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A bus driver in northern Italy abducted 51 children and their chaperones, threatening them over a 40-minute ordeal before setting the vehicle on fire when stopped by a blockade, authorities say.
Officers broke glass windows in the back of the bus and got all the passengers to safety without serious injury before the flames destroyed the vehicle on Wednesday.
As he was apprehended, the driver said he was protesting migrant deaths in the Mediterranean, Commander Luca De Marchis told Sky TG24.
Video posted on social media showed screaming children running from the bus and firefighters dousing the blocked vehicle that was gutted by flames.
De Marchis told Sky TG24 that the driver, an Italian citizen of Senegalese origin in his 40s, threatened the passengers, telling them that "no one would survive today" as he commandeered the bus carrying two middle-school classes to a nearby gym in Cremona province, some 40km from Milan.
ANSA quoted one of the students as saying the driver took all their phones and ordered the chaperones to bind the students' hands with cable ties, threatening to spill gas and set the bus ablaze. ANSA said the chaperones only loosely bound several students' hands, not everyone's.
One of the middle school students described his terror in an interview with La Repubblica TV, his face obscured due to his age. His name was not given.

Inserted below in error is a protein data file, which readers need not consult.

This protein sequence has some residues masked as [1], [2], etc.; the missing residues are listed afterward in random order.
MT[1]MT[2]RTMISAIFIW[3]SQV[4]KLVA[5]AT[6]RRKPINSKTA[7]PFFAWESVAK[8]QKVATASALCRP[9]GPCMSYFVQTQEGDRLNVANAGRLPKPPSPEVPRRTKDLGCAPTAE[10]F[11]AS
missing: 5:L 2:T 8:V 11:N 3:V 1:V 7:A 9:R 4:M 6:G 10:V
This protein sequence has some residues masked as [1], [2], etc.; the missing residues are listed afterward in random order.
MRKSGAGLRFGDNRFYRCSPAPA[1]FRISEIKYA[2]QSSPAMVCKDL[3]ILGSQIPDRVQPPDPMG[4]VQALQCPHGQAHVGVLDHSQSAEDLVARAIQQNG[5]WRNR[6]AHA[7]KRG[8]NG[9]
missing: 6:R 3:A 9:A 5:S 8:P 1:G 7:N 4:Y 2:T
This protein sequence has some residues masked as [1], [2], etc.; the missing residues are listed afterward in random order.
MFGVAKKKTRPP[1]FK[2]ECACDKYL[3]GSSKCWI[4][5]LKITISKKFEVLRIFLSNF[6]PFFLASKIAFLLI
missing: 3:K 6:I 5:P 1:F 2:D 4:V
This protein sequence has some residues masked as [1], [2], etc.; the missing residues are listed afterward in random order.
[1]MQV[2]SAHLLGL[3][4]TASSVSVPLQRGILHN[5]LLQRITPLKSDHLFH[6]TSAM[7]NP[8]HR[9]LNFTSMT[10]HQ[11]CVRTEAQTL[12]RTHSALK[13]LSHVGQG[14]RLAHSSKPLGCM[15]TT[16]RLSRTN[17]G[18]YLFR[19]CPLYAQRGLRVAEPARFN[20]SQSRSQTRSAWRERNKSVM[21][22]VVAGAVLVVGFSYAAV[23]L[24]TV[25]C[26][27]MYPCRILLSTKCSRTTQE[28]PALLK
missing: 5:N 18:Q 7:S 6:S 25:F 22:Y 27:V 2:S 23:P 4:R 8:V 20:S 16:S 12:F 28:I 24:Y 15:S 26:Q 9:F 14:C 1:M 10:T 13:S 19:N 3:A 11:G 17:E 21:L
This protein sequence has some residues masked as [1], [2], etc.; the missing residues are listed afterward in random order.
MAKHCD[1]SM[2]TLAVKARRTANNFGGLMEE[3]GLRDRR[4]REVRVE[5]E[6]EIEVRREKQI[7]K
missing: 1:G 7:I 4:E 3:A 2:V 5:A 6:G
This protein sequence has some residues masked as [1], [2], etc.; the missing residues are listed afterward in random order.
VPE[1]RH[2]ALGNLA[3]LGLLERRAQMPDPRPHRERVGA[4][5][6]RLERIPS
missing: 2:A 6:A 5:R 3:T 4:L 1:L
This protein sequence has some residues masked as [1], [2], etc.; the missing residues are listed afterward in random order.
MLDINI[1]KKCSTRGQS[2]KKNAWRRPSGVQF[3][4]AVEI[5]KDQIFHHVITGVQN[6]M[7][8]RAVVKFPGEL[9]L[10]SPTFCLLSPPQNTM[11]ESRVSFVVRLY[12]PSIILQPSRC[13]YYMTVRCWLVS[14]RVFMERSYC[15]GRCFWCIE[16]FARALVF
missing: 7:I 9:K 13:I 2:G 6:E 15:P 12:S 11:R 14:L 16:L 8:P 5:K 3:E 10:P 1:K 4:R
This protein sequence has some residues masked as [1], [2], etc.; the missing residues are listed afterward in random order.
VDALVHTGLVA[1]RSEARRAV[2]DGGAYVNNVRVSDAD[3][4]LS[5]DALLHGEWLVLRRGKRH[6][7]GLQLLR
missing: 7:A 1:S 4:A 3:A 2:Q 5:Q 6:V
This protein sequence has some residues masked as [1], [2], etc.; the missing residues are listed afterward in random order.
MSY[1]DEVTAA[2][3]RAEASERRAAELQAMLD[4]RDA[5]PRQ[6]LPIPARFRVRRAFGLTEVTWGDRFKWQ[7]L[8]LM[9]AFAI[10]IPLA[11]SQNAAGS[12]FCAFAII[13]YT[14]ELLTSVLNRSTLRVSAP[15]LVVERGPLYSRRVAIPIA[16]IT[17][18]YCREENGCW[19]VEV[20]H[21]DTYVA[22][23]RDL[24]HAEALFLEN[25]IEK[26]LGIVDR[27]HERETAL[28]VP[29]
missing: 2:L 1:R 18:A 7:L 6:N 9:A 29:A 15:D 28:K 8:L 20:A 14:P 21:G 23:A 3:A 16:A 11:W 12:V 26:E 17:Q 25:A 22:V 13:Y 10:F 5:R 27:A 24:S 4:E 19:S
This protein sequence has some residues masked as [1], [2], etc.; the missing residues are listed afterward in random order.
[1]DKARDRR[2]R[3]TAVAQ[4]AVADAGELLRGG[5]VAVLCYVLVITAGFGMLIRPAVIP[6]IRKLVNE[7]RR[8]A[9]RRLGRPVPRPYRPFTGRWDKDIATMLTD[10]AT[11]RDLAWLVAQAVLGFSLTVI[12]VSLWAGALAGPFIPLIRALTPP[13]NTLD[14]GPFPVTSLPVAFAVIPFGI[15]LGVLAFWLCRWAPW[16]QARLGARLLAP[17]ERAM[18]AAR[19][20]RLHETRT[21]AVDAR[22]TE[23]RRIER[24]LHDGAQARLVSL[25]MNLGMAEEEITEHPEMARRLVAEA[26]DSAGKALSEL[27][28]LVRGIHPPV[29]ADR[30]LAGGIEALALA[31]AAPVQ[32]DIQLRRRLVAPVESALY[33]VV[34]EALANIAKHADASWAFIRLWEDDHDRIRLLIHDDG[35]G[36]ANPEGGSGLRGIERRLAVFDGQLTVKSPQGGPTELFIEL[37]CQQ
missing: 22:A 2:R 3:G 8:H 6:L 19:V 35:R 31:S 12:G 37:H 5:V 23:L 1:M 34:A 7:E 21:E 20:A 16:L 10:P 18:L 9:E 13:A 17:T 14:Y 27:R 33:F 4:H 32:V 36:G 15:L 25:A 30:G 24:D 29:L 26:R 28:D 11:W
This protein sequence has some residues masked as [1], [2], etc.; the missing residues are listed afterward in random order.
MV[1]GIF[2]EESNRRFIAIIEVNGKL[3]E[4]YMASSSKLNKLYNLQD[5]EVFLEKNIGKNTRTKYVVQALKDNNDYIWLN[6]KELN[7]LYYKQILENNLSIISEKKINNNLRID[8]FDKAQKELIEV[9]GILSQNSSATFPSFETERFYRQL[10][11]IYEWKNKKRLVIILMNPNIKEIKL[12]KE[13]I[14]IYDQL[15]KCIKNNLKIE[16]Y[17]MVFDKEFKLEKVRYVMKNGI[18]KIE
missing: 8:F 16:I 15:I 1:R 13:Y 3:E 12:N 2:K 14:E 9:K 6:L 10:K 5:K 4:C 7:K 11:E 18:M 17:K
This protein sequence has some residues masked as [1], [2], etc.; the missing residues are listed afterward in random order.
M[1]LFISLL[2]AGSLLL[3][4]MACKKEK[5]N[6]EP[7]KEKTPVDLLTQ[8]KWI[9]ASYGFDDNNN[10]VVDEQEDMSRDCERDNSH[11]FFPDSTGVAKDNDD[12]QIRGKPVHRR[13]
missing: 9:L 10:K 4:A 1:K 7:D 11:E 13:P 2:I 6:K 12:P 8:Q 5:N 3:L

"We were all very afraid because the driver had emptied the gas canister onto the floor (of the bus.) He tied us up and took all the telephones so we could not call the police," the student said.
"One of the telephones, belonging to a classmate, fell to the ground, so I pulled off the handcuffs, hurting myself a bit, and went and picked it up. We called the Carabinieri (law enforcement agency) and the police."
Authorities said an adult called an emergency operator, while one of the students called a parent, and they alerted authorities, who set up roadblocks. The bus was intercepted on the outskirts of Milan by three Carabinieri vehicles, which were able to force it into the guardrail, De Marchis said.
"While two officers kept the driver busy - he took a lighter and threatened to set fire to the vehicle with a gasoline canister on board - the others forced open the back door, breaking two windows," De Marchis said. While the evacuation was still under way, the driver started the blaze.
De Marchis credited the officers' "swiftness and courage," for getting out all the children and their teachers "with no tragic consequences."
Some of the passengers were treated at a hospital, mostly for cuts and scratches related to the evacuation, he said.
The driver was apprehended and was being treated for burns. ANSA identified him as Ousseynou Sy, and said he was being investigated on suspicion of kidnapping, intention to commit a massacre, arson and resisting law enforcement.
The prosecutor's office later said they would add terrorism as an aggravating circumstance, since the event caused panic.
De Marchis said he had previous convictions, but did not specify their nature.
ANSA reported that Sy, who became an Italian citizen in 2004, had been convicted in 2007 and 2011 of drunken driving and sexual molestation of a minor. Sky TG24 said that the driver had worked for the bus company for 15 years without any employment-related issues.
"Investigators must clarify how the transport company permitted such a delinquent ... to drive a bus, especially one carrying children," said Riccardo De Corato, a Milan provincial official for security.